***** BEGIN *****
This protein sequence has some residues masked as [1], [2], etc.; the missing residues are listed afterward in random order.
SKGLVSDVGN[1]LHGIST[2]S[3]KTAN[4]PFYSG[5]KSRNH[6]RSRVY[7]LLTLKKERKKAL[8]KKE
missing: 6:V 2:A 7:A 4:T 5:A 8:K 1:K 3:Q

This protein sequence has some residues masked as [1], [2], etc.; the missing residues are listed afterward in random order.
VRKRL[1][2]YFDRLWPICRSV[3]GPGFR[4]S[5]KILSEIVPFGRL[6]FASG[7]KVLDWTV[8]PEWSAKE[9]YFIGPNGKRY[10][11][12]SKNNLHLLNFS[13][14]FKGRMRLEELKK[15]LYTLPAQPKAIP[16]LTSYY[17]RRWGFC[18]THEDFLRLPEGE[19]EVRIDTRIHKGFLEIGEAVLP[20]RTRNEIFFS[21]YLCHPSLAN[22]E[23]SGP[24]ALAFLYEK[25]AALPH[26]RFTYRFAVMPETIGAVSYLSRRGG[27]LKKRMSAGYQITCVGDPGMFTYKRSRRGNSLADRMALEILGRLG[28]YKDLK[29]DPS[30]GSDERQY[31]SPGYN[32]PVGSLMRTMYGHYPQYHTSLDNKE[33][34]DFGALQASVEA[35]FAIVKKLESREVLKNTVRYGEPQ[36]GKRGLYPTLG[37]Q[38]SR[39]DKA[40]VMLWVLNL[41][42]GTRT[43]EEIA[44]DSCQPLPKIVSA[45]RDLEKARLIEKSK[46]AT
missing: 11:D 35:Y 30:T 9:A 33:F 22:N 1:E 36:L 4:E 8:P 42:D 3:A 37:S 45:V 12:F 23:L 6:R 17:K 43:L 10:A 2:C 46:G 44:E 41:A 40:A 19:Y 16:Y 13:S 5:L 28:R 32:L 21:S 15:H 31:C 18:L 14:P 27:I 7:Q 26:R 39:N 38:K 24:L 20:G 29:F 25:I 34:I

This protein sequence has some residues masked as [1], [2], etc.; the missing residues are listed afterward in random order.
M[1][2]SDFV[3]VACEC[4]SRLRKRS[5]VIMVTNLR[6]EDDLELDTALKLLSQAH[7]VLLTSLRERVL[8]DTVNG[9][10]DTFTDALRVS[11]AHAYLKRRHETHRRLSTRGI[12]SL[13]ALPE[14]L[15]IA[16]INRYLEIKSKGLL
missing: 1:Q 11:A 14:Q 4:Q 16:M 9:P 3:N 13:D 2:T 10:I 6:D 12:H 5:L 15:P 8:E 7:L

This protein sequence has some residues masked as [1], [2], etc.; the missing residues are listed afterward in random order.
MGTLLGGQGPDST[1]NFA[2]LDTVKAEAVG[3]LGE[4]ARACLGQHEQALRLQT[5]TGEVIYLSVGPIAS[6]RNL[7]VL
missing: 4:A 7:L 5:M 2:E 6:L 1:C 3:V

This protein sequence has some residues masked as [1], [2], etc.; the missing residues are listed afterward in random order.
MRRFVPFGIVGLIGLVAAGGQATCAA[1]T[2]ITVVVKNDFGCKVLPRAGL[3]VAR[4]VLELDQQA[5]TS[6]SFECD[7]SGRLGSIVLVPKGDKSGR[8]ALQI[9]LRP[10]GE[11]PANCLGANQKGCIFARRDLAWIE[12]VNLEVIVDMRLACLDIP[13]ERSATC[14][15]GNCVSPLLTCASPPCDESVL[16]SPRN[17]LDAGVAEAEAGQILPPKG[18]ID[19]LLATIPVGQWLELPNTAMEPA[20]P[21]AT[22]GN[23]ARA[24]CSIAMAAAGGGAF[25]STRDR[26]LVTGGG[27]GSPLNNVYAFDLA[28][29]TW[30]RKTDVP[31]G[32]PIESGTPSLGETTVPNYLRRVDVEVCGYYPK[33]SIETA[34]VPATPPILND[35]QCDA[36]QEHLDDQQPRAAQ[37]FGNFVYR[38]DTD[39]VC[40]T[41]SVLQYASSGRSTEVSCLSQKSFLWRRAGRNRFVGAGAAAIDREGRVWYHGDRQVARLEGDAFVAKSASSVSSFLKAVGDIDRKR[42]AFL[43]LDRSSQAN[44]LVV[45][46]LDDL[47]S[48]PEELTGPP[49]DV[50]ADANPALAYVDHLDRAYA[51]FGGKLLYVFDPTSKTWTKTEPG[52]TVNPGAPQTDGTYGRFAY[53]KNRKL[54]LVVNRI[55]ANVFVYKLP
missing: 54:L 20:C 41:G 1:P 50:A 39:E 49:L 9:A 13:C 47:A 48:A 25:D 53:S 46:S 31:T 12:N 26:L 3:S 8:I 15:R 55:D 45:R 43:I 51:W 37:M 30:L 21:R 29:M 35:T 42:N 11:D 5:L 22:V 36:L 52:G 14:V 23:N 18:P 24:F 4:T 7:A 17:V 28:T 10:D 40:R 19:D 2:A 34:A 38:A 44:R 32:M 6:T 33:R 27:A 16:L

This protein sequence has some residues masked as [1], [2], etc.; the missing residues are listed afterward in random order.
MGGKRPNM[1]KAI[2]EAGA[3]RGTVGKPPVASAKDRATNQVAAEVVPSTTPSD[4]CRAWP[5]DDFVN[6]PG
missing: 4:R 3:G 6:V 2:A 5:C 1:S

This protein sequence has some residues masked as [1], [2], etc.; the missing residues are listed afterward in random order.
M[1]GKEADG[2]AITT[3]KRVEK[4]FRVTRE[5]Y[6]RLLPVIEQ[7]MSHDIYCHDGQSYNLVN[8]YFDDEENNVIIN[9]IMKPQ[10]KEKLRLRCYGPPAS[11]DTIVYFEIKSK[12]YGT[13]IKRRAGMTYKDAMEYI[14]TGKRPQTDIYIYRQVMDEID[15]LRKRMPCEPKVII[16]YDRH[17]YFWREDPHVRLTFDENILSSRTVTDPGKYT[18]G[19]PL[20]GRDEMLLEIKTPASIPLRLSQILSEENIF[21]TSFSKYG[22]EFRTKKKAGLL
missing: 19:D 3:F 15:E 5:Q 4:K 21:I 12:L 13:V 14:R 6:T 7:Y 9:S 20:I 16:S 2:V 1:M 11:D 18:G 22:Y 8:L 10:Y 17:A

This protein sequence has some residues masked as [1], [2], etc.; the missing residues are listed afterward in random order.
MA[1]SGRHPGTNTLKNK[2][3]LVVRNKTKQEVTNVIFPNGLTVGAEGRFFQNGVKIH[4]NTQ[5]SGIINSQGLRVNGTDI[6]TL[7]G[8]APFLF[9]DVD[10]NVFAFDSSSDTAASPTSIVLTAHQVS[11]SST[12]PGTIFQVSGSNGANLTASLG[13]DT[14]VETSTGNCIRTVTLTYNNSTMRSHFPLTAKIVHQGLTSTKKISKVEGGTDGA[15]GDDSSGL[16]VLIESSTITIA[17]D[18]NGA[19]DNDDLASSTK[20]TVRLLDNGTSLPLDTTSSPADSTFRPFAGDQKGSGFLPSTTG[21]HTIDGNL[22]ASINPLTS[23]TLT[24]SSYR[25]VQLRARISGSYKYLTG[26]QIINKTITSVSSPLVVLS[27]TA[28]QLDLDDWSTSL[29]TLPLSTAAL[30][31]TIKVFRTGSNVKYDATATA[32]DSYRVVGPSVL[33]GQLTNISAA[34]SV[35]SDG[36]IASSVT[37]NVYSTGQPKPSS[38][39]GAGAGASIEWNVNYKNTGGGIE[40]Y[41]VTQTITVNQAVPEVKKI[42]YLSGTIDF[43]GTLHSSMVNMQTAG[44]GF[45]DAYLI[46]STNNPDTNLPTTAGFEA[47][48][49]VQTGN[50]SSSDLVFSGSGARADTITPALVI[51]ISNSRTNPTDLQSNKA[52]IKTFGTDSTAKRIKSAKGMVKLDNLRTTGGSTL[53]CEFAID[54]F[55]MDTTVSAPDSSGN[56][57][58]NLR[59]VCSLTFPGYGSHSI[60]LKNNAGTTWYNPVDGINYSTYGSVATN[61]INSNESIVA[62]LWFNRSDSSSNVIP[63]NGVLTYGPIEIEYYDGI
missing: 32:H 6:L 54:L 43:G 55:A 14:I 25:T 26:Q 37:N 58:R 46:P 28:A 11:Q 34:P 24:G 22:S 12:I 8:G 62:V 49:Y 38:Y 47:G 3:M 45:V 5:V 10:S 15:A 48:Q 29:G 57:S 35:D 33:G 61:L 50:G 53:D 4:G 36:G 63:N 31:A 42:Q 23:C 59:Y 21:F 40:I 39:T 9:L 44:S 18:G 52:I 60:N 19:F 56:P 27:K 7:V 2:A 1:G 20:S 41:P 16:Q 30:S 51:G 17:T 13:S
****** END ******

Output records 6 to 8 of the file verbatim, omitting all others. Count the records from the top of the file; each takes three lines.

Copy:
This protein sequence has some residues masked as [1], [2], etc.; the missing residues are listed afterward in random order.
MGGKRPNM[1]KAI[2]EAGA[3]RGTVGKPPVASAKDRATNQVAAEVVPSTTPSD[4]CRAWP[5]DDFVN[6]PG
missing: 4:R 3:G 6:V 2:A 5:C 1:S

This protein sequence has some residues masked as [1], [2], etc.; the missing residues are listed afterward in random order.
M[1]GKEADG[2]AITT[3]KRVEK[4]FRVTRE[5]Y[6]RLLPVIEQ[7]MSHDIYCHDGQSYNLVN[8]YFDDEENNVIIN[9]IMKPQ[10]KEKLRLRCYGPPAS[11]DTIVYFEIKSK[12]YGT[13]IKRRAGMTYKDAMEYI[14]TGKRPQTDIYIYRQVMDEID[15]LRKRMPCEPKVII[16]YDRH[17]YFWREDPHVRLTFDENILSSRTVTDPGKYT[18]G[19]PL[20]GRDEMLLEIKTPASIPLRLSQILSEENIF[21]TSFSKYG[22]EFRTKKKAGLL
missing: 19:D 3:F 15:E 5:Q 4:K 21:I 12:L 13:V 14:R 6:T 7:Y 9:S 20:I 16:S 2:V 1:M 11:D 18:G 22:Y 8:L 10:Y 17:A

This protein sequence has some residues masked as [1], [2], etc.; the missing residues are listed afterward in random order.
MA[1]SGRHPGTNTLKNK[2][3]LVVRNKTKQEVTNVIFPNGLTVGAEGRFFQNGVKIH[4]NTQ[5]SGIINSQGLRVNGTDI[6]TL[7]G[8]APFLF[9]DVD[10]NVFAFDSSSDTAASPTSIVLTAHQVS[11]SST[12]PGTIFQVSGSNGANLTASLG[13]DT[14]VETSTGNCIRTVTLTYNNSTMRSHFPLTAKIVHQGLTSTKKISKVEGGTDGA[15]GDDSSGL[16]VLIESSTITIA[17]D[18]NGA[19]DNDDLASSTK[20]TVRLLDNGTSLPLDTTSSPADSTFRPFAGDQKGSGFLPSTTG[21]HTIDGNL[22]ASINPLTS[23]TLT[24]SSYR[25]VQLRARISGSYKYLTG[26]QIINKTITSVSSPLVVLS[27]TA[28]QLDLDDWSTSL[29]TLPLSTAAL[30][31]TIKVFRTGSNVKYDATATA[32]DSYRVVGPSVL[33]GQLTNISAA[34]SV[35]SDG[36]IASSVT[37]NVYSTGQPKPSS[38][39]GAGAGASIEWNVNYKNTGGGIE[40]Y[41]VTQTITVNQAVPEVKKI[42]YLSGTIDF[43]GTLHSSMVNMQTAG[44]GF[45]DAYLI[46]STNNPDTNLPTTAGFEA[47][48][49]VQTGN[50]SSSDLVFSGSGARADTITPALVI[51]ISNSRTNPTDLQSNKA[52]IKTFGTDSTAKRIKSAKGMVKLDNLRTTGGSTL[53]CEFAID[54]F[55]MDTTVSAPDSSGN[56][57][58]NLR[59]VCSLTFPGYGSHSI[60]LKNNAGTTWYNPVDGINYSTYGSVATN[61]INSNESIVA[62]LWFNRSDSSSNVIP[63]NGVLTYGPIEIEYYDGI
missing: 32:H 6:L 54:L 43:G 55:A 14:I 25:T 26:Q 37:N 58:R 46:P 28:A 11:Q 34:P 24:G 22:S 12:I 8:G 62:V 49:Y 38:Y 47:G 3:M 45:V 5:V 10:S 15:A 48:Q 29:G 57:S 35:D 33:G 61:L 50:G 53:D 4:G 36:G 63:N 31:A 42:Q 23:C 59:Y 21:F 40:I 39:T 9:L 44:S 18:G 52:I 60:N 19:F 56:P 27:K 7:V 2:A 1:G 20:S 41:P 16:Q 30:S 51:G 17:T 13:S